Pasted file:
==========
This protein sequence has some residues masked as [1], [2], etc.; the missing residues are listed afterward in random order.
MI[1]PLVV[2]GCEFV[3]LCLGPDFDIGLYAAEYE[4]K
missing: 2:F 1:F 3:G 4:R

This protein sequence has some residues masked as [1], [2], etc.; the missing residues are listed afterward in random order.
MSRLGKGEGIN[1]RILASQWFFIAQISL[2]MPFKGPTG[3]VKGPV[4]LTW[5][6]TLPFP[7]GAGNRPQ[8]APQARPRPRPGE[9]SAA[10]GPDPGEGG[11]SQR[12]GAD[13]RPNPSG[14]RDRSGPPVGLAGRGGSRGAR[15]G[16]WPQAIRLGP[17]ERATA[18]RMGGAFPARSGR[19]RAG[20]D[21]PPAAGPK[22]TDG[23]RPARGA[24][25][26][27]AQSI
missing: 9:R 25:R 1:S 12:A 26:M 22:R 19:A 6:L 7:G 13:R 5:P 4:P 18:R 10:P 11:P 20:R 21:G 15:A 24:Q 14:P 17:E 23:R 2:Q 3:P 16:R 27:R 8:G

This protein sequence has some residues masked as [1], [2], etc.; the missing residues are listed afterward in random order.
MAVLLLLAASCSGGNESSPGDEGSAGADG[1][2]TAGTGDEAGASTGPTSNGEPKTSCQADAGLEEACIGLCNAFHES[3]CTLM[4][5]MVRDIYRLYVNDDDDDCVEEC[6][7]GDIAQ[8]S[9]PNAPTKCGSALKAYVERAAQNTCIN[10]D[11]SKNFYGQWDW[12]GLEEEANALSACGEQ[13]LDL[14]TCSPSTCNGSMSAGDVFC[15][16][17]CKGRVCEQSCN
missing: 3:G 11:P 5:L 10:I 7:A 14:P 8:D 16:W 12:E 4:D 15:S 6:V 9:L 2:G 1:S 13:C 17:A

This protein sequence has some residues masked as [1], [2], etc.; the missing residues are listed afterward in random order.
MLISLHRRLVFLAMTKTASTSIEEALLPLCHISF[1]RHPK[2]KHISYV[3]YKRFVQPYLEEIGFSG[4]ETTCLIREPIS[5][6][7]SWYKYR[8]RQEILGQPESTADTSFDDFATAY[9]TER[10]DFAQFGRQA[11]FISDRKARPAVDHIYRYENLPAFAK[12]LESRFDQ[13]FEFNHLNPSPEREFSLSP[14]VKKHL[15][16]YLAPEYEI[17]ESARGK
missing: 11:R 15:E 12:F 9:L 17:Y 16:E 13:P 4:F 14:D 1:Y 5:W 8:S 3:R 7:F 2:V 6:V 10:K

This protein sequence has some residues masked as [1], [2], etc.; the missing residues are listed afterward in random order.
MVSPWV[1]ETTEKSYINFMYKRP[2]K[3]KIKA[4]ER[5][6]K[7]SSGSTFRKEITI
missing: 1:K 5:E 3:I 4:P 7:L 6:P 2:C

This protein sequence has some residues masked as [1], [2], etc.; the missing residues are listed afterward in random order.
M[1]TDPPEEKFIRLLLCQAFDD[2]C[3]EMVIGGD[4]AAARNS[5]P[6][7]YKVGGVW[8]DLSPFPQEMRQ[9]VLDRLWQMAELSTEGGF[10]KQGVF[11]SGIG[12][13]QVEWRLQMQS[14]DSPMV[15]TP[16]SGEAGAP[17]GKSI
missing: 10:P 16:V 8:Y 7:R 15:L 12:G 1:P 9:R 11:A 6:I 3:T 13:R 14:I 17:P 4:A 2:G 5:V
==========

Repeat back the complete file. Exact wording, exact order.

This protein sequence has some residues masked as [1], [2], etc.; the missing residues are listed afterward in random order.
MI[1]PLVV[2]GCEFV[3]LCLGPDFDIGLYAAEYE[4]K
missing: 2:F 1:F 3:G 4:R

This protein sequence has some residues masked as [1], [2], etc.; the missing residues are listed afterward in random order.
MSRLGKGEGIN[1]RILASQWFFIAQISL[2]MPFKGPTG[3]VKGPV[4]LTW[5][6]TLPFP[7]GAGNRPQ[8]APQARPRPRPGE[9]SAA[10]GPDPGEGG[11]SQR[12]GAD[13]RPNPSG[14]RDRSGPPVGLAGRGGSRGAR[15]G[16]WPQAIRLGP[17]ERATA[18]RMGGAFPARSGR[19]RAG[20]D[21]PPAAGPK[22]TDG[23]RPARGA[24][25][26][27]AQSI
missing: 9:R 25:R 1:S 12:A 26:M 22:R 19:A 6:L 7:G 13:R 5:P 4:P 18:R 10:P 11:P 20:R 21:G 15:A 24:Q 14:P 17:E 23:R 2:Q 3:P 16:R 27:R 8:G

This protein sequence has some residues masked as [1], [2], etc.; the missing residues are listed afterward in random order.
MAVLLLLAASCSGGNESSPGDEGSAGADG[1][2]TAGTGDEAGASTGPTSNGEPKTSCQADAGLEEACIGLCNAFHES[3]CTLM[4][5]MVRDIYRLYVNDDDDDCVEEC[6][7]GDIAQ[8]S[9]PNAPTKCGSALKAYVERAAQNTCIN[10]D[11]SKNFYGQWDW[12]GLEEEANALSACGEQ[13]LDL[14]TCSPSTCNGSMSAGDVFC[15][16][17]CKGRVCEQSCN
missing: 3:G 11:P 5:L 10:I 7:A 14:P 8:D 16:W 12:E 4:D 15:S 6:V 9:L 2:G 1:S 13:C 17:A

This protein sequence has some residues masked as [1], [2], etc.; the missing residues are listed afterward in random order.
MLISLHRRLVFLAMTKTASTSIEEALLPLCHISF[1]RHPK[2]KHISYV[3]YKRFVQPYLEEIGFSG[4]ETTCLIREPIS[5][6][7]SWYKYR[8]RQEILGQPESTADTSFDDFATAY[9]TER[10]DFAQFGRQA[11]FISDRKARPAVDHIYRYENLPAFAK[12]LESRFDQ[13]FEFNHLNPSPEREFSLSP[14]VKKHL[15][16]YLAPEYEI[17]ESARGK
missing: 11:R 15:E 12:F 9:L 17:Y 16:E 13:P 4:F 14:D 1:Y 5:W 8:S 3:R 7:F 2:V 6:V 10:K

This protein sequence has some residues masked as [1], [2], etc.; the missing residues are listed afterward in random order.
MVSPWV[1]ETTEKSYINFMYKRP[2]K[3]KIKA[4]ER[5][6]K[7]SSGSTFRKEITI
missing: 1:K 5:E 3:I 4:P 7:L 6:P 2:C

This protein sequence has some residues masked as [1], [2], etc.; the missing residues are listed afterward in random order.
M[1]TDPPEEKFIRLLLCQAFDD[2]C[3]EMVIGGD[4]AAARNS[5]P[6][7]YKVGGVW[8]DLSPFPQEMRQ[9]VLDRLWQMAELSTEGGF[10]KQGVF[11]SGIG[12][13]QVEWRLQMQS[14]DSPMV[15]TP[16]SGEAGAP[17]GKSI
missing: 10:P 16:V 8:Y 7:R 15:L 12:G 1:P 9:R 11:A 6:I 3:T 13:R 14:I 17:P 4:A 2:G 5:V